Sudan’s military chief and the ousted prime minister on Friday met to agree on a plan to hold a referendum on the country’s federal form of government as part of a government reshuffle backed by the military to put into effect the outcome of April’s national elections.
The details of the talks, published by SITE Intelligence Group, were not immediately available.
The compromise plans, expected to be reached on Saturday, will see the previously ousted prime minister, and the military chief, work as co-prime ministers for Sudan until the referendum, scheduled for mid-2019, is held in six months.
Rights groups and residents have expressed concern over what they have described as partisan bias by the military-backed ruling party, which has dominated the government since independence in 1956.
They also have voiced alarm at the detention of opposition party officials, including former justice minister Osman Elbeirdi.
Government critics and members of the Sudanese Professionals Association, which has staged protests in the past year in response to austerity measures implemented by President Omar al-Bashir, were arrested on suspicion of trying to sabotage the election and are being held incommunicado.
Activists said the government has been holding demonstrators at secret locations, and that some were forced to sign oaths or written confessions. A former police commissioner for the Kauda region said he was forced to sign a confession when he was arrested for protesting in solidarity with demonstrations elsewhere in the capital.
Khalid Muhammad said the government pressured activists across the country to sign the confession.
“After my public protest in Khartoum, people were forced to sign the document,” Muhammad said. “I have nothing to hide.”
Efforts to reach the government for comment were unsuccessful.
In a statement released from his office in Khartoum, Defense Minister Awad al-Assi accused activist of being “dozens of pro-terrorist cells operating in the country” that seek to “undermine national security and impose an independent, anti-security agenda” in Sudan. He did not name the groups.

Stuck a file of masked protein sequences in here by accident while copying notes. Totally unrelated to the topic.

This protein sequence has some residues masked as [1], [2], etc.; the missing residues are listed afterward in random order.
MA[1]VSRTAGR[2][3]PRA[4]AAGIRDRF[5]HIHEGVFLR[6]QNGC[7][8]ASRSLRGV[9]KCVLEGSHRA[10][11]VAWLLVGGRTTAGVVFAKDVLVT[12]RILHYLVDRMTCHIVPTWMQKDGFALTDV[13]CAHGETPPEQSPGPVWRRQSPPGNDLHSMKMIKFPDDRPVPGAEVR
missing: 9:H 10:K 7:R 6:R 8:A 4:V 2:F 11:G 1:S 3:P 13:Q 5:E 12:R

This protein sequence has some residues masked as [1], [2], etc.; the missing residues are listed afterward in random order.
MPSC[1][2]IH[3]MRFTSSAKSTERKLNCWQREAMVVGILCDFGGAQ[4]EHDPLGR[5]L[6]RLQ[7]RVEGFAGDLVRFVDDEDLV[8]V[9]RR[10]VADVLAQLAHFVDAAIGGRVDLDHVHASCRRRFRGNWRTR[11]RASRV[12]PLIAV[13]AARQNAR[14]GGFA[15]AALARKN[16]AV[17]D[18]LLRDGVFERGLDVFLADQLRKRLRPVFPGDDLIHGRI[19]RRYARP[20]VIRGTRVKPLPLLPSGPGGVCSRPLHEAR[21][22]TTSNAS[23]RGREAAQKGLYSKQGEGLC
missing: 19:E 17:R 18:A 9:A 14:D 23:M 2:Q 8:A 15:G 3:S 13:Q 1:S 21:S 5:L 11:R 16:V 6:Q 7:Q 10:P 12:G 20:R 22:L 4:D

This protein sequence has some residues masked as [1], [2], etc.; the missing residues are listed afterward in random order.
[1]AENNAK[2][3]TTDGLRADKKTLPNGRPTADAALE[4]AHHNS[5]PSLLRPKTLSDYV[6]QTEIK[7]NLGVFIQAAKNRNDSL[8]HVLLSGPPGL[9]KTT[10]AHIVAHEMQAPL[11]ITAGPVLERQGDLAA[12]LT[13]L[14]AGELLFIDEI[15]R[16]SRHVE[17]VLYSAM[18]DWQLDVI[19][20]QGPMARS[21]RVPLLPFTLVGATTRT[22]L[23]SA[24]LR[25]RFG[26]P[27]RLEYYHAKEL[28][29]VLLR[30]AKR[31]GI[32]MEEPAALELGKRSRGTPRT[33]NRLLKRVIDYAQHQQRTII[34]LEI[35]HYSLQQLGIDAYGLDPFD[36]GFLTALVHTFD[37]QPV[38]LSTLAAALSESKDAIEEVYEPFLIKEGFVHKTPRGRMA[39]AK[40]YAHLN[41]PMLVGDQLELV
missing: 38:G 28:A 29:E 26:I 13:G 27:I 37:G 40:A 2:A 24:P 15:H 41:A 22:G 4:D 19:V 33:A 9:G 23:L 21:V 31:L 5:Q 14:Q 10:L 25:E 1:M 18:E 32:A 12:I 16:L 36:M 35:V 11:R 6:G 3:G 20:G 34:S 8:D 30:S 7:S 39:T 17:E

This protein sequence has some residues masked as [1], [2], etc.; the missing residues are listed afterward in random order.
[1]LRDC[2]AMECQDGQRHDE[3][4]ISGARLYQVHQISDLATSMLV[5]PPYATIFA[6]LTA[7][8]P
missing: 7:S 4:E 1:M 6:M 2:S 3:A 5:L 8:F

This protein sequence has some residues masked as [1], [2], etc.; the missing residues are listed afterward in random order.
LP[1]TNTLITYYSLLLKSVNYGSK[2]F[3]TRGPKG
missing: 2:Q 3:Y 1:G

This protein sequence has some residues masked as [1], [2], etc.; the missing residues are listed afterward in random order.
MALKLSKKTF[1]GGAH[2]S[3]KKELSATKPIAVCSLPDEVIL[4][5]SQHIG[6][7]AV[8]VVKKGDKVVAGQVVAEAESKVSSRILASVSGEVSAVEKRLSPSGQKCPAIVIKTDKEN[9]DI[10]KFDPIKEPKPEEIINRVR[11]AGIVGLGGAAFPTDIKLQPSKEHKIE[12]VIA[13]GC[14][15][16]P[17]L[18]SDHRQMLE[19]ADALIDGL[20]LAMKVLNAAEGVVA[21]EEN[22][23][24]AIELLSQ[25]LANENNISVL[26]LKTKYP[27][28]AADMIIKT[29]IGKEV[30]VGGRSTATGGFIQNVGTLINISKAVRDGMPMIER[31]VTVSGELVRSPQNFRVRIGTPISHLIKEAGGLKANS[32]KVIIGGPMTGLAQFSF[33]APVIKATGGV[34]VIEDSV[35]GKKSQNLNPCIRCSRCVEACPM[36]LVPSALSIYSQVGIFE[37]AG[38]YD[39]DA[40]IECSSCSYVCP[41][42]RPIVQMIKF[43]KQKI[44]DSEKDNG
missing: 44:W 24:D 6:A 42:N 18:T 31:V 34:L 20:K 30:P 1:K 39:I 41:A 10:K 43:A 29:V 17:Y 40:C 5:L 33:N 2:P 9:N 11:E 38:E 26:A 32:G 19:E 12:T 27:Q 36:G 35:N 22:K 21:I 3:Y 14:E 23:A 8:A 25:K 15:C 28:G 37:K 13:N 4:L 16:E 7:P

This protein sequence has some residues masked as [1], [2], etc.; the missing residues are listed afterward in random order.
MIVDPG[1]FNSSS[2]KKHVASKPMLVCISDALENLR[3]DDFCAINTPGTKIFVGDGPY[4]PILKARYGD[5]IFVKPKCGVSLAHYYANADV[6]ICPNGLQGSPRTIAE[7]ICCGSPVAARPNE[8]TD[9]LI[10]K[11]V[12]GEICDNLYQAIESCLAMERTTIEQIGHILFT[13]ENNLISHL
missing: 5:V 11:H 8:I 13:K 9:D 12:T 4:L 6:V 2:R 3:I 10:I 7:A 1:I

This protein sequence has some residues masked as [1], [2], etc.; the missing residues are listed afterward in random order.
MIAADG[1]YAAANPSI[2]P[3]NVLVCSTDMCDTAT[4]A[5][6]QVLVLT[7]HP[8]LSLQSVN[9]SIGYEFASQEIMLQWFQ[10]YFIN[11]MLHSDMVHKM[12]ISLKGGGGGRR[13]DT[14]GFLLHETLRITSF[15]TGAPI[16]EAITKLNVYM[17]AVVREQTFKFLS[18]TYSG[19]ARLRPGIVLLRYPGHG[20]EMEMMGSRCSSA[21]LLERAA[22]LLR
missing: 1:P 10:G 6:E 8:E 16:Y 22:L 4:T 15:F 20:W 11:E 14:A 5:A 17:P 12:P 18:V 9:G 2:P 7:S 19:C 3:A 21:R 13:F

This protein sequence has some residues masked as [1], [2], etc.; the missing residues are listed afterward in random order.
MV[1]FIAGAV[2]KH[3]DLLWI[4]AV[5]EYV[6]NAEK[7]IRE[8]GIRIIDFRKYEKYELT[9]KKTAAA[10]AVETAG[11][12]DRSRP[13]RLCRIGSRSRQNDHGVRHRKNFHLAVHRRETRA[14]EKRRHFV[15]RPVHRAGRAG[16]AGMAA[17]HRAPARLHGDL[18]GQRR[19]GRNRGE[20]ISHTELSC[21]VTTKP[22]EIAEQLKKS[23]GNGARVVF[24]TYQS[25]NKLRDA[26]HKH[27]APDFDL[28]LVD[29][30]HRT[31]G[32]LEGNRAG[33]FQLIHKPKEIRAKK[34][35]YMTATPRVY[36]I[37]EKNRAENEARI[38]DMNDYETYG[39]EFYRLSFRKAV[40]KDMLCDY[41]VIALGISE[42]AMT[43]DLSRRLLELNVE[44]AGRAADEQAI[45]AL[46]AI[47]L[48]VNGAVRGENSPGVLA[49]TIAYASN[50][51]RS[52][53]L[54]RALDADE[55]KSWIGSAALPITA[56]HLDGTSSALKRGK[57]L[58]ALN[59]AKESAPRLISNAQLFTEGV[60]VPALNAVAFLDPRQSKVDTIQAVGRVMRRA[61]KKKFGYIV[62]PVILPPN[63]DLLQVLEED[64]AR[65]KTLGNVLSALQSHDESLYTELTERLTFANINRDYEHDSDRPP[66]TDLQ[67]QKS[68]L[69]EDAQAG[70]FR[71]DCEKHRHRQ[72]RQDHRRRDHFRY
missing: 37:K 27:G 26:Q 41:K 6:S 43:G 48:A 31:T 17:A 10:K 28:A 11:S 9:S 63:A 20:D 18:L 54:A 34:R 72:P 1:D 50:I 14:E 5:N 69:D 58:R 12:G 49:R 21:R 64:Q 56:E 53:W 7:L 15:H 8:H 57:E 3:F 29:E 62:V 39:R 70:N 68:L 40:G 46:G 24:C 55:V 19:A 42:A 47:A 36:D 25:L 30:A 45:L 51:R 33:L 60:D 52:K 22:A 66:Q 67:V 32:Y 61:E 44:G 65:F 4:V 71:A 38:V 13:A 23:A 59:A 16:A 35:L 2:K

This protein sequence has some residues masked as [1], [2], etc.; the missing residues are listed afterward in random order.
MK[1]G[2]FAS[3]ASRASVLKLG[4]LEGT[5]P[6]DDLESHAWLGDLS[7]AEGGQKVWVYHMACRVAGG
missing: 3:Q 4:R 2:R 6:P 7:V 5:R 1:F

The Sudanese Professionals Association welcomed the meeting as an encouraging sign.
“We expect full implementation of this step by the leaders and recognize the will of the people to give their consent to the referendum,” the group said in a statement.
Since 2011, Sudan has been mired in years of civil war, sparking massive refugee crisis in South Sudan and many years of economic turmoil in Sudan. The conflict broke out in the northern region of Blue Nile and Sudan’s Kordofan and South Kordofan states.
Since 2013, fighting in the war-torn Darfur region has escalated. The current South Kordofan conflict erupted after rebels seized the state capital, Kadugli, in January 2017. The Darfur conflict started after rebels took up arms against the Sudanese government in 2003. Tens of thousands of people have been killed and more than 2 million have been displaced.
Multiple peace deals were reached between Sudanese government forces and rebels in Darfur, but the agreements never came into effect, as each side refused to submit to the terms of the deals. The unrest has continued and thousands of people have been killed in the four years of conflict in Darfur.
Al-Bashir, who was first elected president in an independence referendum in 1956, has been in power since then.
U.S. lawmakers have been working to convince the Trump administration to cut off aid to the Khartoum government until it ends its deadly crackdown on anti-government protesters and makes meaningful reforms, including addressing the country’s endemic corruption and human rights abuses.
More than 170 people have been killed in nearly two years of protests in Sudan, including 91 last month after demonstrators clashed with security forces across the country.
Al-Bashir has repeatedly vowed to carry out reforms that will “deliver the country” to democracy.